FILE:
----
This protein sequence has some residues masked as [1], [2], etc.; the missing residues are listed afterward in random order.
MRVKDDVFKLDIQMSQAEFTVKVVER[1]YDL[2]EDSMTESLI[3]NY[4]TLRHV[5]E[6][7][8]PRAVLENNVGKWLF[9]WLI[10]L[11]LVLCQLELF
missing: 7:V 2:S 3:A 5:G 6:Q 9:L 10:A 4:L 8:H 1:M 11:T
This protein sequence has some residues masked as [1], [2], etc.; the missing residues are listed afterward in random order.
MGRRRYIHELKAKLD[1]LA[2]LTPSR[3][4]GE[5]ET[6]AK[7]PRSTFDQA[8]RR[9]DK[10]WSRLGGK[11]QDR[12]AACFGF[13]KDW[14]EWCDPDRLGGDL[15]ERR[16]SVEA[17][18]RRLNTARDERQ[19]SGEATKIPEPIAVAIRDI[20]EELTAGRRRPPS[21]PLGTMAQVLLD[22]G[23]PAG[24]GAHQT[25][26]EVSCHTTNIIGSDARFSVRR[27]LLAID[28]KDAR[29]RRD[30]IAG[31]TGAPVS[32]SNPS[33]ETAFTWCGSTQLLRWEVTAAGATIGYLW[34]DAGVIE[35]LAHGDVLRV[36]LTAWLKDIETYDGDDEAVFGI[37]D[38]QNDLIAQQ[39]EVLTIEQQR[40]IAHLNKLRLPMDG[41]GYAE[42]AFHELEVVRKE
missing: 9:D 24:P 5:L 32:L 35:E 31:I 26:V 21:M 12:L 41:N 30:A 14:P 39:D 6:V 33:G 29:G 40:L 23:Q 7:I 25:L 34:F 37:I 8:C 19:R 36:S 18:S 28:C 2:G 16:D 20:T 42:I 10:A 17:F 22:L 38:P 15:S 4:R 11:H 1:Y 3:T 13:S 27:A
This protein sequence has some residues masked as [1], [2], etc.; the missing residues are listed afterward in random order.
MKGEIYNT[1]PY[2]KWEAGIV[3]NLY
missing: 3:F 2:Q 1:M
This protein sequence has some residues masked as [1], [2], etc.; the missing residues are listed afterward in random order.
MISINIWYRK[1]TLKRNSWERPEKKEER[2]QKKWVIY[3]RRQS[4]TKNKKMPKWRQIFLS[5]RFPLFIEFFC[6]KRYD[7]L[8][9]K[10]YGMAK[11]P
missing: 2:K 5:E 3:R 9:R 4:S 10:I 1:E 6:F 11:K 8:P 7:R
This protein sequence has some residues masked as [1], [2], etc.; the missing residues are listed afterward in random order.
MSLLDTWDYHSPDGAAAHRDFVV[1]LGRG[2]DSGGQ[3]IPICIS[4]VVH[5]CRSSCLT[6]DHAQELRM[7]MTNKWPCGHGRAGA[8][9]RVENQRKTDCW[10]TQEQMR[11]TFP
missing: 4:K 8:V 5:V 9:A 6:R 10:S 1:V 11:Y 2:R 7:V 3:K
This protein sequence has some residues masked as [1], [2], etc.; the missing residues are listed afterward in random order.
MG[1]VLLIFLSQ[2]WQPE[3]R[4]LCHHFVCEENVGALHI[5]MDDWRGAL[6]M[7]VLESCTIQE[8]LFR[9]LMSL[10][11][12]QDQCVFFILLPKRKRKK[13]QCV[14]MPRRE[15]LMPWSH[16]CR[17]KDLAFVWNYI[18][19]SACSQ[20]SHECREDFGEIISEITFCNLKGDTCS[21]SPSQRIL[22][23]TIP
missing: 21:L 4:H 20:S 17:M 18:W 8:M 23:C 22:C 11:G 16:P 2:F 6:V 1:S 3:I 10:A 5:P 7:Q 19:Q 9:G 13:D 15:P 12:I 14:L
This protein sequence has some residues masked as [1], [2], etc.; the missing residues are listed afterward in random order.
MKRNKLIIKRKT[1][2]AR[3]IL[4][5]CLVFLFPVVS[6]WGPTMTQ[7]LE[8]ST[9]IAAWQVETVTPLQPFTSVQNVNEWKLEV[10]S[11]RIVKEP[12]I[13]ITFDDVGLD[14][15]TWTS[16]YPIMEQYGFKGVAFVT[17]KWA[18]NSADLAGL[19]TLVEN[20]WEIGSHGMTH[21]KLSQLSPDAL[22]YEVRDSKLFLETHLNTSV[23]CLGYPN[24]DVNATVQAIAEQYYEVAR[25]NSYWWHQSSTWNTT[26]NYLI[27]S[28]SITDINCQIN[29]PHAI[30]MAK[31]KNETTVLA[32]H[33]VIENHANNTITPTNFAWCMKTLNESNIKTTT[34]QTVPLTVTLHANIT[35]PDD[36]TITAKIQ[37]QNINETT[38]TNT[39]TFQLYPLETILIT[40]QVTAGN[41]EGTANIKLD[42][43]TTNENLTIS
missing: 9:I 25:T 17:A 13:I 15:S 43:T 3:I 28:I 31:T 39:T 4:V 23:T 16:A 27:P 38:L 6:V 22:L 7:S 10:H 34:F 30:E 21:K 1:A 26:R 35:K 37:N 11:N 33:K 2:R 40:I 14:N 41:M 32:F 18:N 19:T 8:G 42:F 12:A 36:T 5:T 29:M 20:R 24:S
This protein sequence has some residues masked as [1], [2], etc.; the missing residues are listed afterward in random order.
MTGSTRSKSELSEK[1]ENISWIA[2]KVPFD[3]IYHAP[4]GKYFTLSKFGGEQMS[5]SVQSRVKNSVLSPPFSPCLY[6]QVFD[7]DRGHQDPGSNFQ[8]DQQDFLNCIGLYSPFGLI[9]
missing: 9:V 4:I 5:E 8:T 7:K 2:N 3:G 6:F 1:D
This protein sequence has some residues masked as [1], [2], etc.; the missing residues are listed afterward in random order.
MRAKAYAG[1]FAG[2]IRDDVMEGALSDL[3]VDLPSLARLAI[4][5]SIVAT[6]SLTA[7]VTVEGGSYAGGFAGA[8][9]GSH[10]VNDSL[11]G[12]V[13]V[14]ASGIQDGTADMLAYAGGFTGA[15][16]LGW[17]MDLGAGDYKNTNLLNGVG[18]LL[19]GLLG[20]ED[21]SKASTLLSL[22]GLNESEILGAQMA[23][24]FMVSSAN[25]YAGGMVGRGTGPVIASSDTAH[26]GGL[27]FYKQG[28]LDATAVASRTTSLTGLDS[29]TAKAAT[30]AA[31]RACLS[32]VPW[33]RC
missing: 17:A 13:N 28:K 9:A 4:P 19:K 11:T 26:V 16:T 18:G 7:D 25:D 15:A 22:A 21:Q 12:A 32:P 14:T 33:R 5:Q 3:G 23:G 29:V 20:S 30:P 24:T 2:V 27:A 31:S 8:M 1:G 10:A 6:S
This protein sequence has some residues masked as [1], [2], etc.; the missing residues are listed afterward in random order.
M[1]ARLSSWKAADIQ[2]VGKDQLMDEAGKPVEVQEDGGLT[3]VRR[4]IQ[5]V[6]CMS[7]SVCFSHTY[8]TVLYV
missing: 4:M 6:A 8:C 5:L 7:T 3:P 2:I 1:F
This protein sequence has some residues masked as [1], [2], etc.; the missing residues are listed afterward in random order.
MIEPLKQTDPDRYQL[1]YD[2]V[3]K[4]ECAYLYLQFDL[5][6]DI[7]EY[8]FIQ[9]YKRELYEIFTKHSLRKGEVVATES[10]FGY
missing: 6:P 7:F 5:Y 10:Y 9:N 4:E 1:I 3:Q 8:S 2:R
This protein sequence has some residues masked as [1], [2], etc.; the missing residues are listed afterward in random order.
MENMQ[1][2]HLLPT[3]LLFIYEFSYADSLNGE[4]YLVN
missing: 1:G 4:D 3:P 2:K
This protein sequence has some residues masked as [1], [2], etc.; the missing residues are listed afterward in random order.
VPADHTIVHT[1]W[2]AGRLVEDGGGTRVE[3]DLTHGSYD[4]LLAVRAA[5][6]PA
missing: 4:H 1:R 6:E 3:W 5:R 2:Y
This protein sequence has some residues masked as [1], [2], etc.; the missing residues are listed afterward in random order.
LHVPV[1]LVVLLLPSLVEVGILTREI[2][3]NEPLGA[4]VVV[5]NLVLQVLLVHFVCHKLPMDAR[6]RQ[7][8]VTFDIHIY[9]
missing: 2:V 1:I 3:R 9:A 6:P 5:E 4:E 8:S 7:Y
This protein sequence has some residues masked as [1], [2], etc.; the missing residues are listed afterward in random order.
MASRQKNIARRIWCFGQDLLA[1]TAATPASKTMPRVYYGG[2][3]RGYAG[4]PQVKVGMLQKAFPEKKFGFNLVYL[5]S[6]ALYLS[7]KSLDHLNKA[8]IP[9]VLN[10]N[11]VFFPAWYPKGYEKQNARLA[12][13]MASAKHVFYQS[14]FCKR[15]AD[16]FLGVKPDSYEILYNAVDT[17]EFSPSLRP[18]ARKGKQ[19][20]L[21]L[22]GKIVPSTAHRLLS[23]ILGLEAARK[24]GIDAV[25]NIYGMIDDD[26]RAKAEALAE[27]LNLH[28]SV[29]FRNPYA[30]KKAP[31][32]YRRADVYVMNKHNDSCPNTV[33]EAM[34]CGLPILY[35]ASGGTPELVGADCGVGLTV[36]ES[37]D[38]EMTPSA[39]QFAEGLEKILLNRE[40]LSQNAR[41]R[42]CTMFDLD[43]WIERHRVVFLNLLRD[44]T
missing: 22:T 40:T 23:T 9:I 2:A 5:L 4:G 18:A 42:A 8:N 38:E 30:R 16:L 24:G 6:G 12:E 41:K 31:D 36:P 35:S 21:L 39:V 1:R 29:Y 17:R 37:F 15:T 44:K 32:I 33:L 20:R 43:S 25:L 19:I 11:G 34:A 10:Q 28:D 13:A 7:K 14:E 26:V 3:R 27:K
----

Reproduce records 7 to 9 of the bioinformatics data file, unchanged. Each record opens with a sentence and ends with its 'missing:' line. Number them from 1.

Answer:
This protein sequence has some residues masked as [1], [2], etc.; the missing residues are listed afterward in random order.
MKRNKLIIKRKT[1][2]AR[3]IL[4][5]CLVFLFPVVS[6]WGPTMTQ[7]LE[8]ST[9]IAAWQVETVTPLQPFTSVQNVNEWKLEV[10]S[11]RIVKEP[12]I[13]ITFDDVGLD[14][15]TWTS[16]YPIMEQYGFKGVAFVT[17]KWA[18]NSADLAGL[19]TLVEN[20]WEIGSHGMTH[21]KLSQLSPDAL[22]YEVRDSKLFLETHLNTSV[23]CLGYPN[24]DVNATVQAIAEQYYEVAR[25]NSYWWHQSSTWNTT[26]NYLI[27]S[28]SITDINCQIN[29]PHAI[30]MAK[31]KNETTVLA[32]H[33]VIENHANNTITPTNFAWCMKTLNESNIKTTT[34]QTVPLTVTLHANIT[35]PDD[36]TITAKIQ[37]QNINETT[38]TNT[39]TFQLYPLETILIT[40]QVTAGN[41]EGTANIKLD[42][43]TTNENLTIS
missing: 9:I 25:T 17:A 13:I 15:S 43:T 3:I 28:I 31:T 39:T 4:V 23:T 16:A 27:P 38:L 6:V 22:L 7:S 10:H 34:F 30:E 21:K 1:A 26:R 35:K 37:N 11:N 33:K 2:R 40:I 14:N 41:M 32:F 18:N 19:T 8:G 42:F 12:A 36:T 5:T 29:M 20:R 24:S
This protein sequence has some residues masked as [1], [2], etc.; the missing residues are listed afterward in random order.
MTGSTRSKSELSEK[1]ENISWIA[2]KVPFD[3]IYHAP[4]GKYFTLSKFGGEQMS[5]SVQSRVKNSVLSPPFSPCLY[6]QVFD[7]DRGHQDPGSNFQ[8]DQQDFLNCIGLYSPFGLI[9]
missing: 9:V 4:I 5:E 8:T 7:K 2:N 3:G 6:F 1:D
This protein sequence has some residues masked as [1], [2], etc.; the missing residues are listed afterward in random order.
MRAKAYAG[1]FAG[2]IRDDVMEGALSDL[3]VDLPSLARLAI[4][5]SIVAT[6]SLTA[7]VTVEGGSYAGGFAGA[8][9]GSH[10]VNDSL[11]G[12]V[13]V[14]ASGIQDGTADMLAYAGGFTGA[15][16]LGW[17]MDLGAGDYKNTNLLNGVG[18]LL[19]GLLG[20]ED[21]SKASTLLSL[22]GLNESEILGAQMA[23][24]FMVSSAN[25]YAGGMVGRGTGPVIASSDTAH[26]GGL[27]FYKQG[28]LDATAVASRTTSLTGLDS[29]TAKAAT[30]AA[31]RACLS[32]VPW[33]RC
missing: 17:A 13:N 28:K 9:A 4:P 19:K 11:T 26:V 16:T 18:G 7:D 25:D 15:A 22:A 21:Q 12:A 32:P 14:T 33:R 5:Q 3:G 23:G 29:V 20:S 30:P 24:T 2:V 27:A 31:S 8:M 1:G 10:A 6:S